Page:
No, I'm not talking about giving birth - though don't doubt for one second I'll be shouting at the top of everyone's lungs for an epidural (or 18) if I ever get pregnant. I'm talking about being birthed.
While laying (or is it lying? I know, Pepe, I should know this) in bed last night, the beginning of the snore-a-thon starting up beside me (okay, Brad's not that bad, but he does snore off and on), I started to ponder how a baby must feel during the whole process. This is most likely on my mind b/c my cousin's wife had their first child yesterday - a little boy, as-yet unnamed, 4 weeks early (he's totally fine!), 5 lbs. 15 oz., 18" long - and of course one of my first questions to my mother was, "Was she in terrible pain?"
But what about the poor little person who squeezed through an impossibly small space, his head doubtlessly being smashed on the way? Ow. And if his arm or leg got stuck here or there? That must hurt like a mother. I don't know much about the process of birth (read: really anything at all about it) except that it's gooey, intense, and painful for the mom-to-be. I'm guessing, as well, that it's not super pleasant for the little one either.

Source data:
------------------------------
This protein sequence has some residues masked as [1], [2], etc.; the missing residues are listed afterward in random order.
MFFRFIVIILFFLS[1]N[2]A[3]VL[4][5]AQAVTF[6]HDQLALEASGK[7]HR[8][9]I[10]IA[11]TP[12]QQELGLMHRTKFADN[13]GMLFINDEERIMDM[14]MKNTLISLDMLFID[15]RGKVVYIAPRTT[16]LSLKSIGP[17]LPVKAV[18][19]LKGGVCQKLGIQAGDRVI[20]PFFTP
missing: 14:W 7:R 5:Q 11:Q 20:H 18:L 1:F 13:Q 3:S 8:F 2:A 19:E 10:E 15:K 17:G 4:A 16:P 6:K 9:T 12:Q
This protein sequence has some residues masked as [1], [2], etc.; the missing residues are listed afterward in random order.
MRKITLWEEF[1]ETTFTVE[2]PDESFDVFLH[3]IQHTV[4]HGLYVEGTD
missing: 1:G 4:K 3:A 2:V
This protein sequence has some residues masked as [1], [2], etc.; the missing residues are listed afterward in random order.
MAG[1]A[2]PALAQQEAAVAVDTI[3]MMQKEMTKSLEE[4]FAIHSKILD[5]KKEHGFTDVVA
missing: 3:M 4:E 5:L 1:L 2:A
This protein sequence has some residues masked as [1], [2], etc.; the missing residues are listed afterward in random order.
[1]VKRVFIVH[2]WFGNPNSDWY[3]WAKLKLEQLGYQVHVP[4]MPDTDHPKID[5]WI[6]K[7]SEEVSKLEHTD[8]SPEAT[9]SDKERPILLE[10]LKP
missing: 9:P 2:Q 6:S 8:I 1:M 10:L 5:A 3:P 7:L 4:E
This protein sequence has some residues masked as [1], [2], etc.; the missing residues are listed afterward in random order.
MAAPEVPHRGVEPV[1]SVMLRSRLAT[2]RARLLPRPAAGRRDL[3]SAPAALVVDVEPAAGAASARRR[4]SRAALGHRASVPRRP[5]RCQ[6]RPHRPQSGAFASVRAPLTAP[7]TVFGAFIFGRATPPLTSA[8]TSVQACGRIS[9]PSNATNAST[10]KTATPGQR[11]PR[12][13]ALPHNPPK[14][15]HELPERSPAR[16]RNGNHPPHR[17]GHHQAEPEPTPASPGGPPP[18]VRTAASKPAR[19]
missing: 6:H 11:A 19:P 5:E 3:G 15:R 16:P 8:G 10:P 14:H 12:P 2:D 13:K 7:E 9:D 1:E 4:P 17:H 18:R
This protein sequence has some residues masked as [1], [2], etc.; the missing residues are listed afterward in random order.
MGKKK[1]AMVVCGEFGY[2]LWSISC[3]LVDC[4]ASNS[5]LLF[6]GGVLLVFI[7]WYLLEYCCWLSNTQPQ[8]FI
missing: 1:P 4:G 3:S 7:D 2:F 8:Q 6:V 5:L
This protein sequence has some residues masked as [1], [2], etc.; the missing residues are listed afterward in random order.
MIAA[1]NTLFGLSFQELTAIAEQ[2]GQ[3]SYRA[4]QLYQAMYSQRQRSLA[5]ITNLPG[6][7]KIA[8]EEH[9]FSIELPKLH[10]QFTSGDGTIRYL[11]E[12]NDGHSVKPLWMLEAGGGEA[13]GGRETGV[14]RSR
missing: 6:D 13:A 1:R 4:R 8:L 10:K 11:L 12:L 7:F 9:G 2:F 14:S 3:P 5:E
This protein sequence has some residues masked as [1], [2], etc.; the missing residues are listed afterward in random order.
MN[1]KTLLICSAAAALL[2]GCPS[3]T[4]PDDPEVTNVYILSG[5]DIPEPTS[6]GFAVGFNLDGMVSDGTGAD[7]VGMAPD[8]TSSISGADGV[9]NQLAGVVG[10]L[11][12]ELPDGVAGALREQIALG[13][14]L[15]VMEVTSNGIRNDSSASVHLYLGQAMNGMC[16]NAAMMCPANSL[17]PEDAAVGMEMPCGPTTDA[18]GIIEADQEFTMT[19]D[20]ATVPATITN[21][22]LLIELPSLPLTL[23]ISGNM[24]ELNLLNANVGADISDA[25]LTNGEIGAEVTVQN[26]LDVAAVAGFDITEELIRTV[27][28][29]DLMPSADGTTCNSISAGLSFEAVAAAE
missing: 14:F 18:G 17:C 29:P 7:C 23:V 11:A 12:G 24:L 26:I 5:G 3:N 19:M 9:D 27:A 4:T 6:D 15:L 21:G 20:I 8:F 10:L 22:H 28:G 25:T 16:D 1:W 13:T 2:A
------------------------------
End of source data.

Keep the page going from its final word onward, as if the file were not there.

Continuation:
I posed this to my mother this morning. Her response: "Well, we don't remember the pain, so . . . . " My response: "Yeah, and when a two year old falls and hits her head, she doesn't remember it either. But she cries b/c it hurts pretty bad." There Mom had to agree.
Another thing I don't know about is the whole why-babies-cry-when-they're-born thing. A few ideas come to mind:
- crying is what babies do
- the world is awfully cold/loud/bright (can they even see when they're first born?)
- they're hungry
- they miss their warm, snug womb
- they're already lamenting the fact that you can't pick your family
I could go on and on, as I am wont to do. BUT, I'd like to suggest that maybe they're crying b/c they hurt!
I'm sure countless people out there who are more informed than I on this topic (this is likely about 89% of the population) can explain to me all the ways in which I am wrong. That's par for the course. But since no one can prove my hypothesis wrong (I believe my theory professor called this nondisconfirmability), I'm sticking with it.
And I just have to say, it's a sucky thought that we enter the world in pain. But - and to think that Brad calls me a pessimist! - if things start out that lousy, at least there's a good chance they're going to improve.